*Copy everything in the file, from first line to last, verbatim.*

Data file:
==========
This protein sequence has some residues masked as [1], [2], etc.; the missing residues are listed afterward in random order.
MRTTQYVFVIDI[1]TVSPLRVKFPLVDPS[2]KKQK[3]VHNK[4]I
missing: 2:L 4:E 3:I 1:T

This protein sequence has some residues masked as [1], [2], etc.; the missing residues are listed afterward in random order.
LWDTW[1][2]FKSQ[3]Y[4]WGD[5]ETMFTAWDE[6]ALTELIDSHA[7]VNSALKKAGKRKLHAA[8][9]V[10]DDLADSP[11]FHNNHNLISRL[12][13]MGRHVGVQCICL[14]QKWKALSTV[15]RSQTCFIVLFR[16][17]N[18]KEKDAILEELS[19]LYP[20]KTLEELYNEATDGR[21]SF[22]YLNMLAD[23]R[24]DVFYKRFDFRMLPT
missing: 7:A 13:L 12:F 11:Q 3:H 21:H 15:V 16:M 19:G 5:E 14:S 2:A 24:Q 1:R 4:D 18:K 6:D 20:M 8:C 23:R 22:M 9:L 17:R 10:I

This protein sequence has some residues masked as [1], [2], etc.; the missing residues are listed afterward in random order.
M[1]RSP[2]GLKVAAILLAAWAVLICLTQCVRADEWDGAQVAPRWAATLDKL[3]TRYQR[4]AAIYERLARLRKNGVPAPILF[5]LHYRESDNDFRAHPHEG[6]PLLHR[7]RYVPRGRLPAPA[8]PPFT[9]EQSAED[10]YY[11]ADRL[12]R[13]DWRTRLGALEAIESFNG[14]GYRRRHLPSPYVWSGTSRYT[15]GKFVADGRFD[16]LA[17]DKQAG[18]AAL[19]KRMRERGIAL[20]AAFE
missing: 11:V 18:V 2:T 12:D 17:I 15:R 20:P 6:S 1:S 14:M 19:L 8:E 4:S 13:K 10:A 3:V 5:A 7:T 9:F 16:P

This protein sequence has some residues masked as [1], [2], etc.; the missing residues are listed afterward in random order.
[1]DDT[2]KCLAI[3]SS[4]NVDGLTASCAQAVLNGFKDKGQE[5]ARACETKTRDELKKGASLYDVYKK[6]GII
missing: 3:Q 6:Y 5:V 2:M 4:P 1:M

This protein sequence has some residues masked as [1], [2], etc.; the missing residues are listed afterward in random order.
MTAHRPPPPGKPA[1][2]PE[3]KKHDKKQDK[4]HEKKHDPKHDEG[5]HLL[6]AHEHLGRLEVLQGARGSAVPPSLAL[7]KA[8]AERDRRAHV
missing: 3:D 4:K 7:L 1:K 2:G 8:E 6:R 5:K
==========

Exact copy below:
This protein sequence has some residues masked as [1], [2], etc.; the missing residues are listed afterward in random order.
MRTTQYVFVIDI[1]TVSPLRVKFPLVDPS[2]KKQK[3]VHNK[4]I
missing: 2:L 4:E 3:I 1:T

This protein sequence has some residues masked as [1], [2], etc.; the missing residues are listed afterward in random order.
LWDTW[1][2]FKSQ[3]Y[4]WGD[5]ETMFTAWDE[6]ALTELIDSHA[7]VNSALKKAGKRKLHAA[8][9]V[10]DDLADSP[11]FHNNHNLISRL[12][13]MGRHVGVQCICL[14]QKWKALSTV[15]RSQTCFIVLFR[16][17]N[18]KEKDAILEELS[19]LYP[20]KTLEELYNEATDGR[21]SF[22]YLNMLAD[23]R[24]DVFYKRFDFRMLPT
missing: 7:A 13:L 12:F 11:Q 3:H 21:H 15:V 16:M 19:G 5:E 14:S 2:A 24:Q 1:R 4:D 18:K 6:D 20:M 8:C 23:R 22:M 9:L 17:R 10:I

This protein sequence has some residues masked as [1], [2], etc.; the missing residues are listed afterward in random order.
M[1]RSP[2]GLKVAAILLAAWAVLICLTQCVRADEWDGAQVAPRWAATLDKL[3]TRYQR[4]AAIYERLARLRKNGVPAPILF[5]LHYRESDNDFRAHPHEG[6]PLLHR[7]RYVPRGRLPAPA[8]PPFT[9]EQSAED[10]YY[11]ADRL[12]R[13]DWRTRLGALEAIESFNG[14]GYRRRHLPSPYVWSGTSRYT[15]GKFVADGRFD[16]LA[17]DKQAG[18]AAL[19]KRMRERGIAL[20]AAFE
missing: 11:V 18:V 2:T 12:D 17:I 15:R 20:P 6:S 1:S 14:M 19:L 8:E 4:S 13:K 10:A 3:V 5:A 7:T 9:F 16:P

This protein sequence has some residues masked as [1], [2], etc.; the missing residues are listed afterward in random order.
[1]DDT[2]KCLAI[3]SS[4]NVDGLTASCAQAVLNGFKDKGQE[5]ARACETKTRDELKKGASLYDVYKK[6]GII
missing: 3:Q 6:Y 5:V 2:M 4:P 1:M

This protein sequence has some residues masked as [1], [2], etc.; the missing residues are listed afterward in random order.
MTAHRPPPPGKPA[1][2]PE[3]KKHDKKQDK[4]HEKKHDPKHDEG[5]HLL[6]AHEHLGRLEVLQGARGSAVPPSLAL[7]KA[8]AERDRRAHV
missing: 3:D 4:K 7:L 1:K 2:G 8:E 6:R 5:K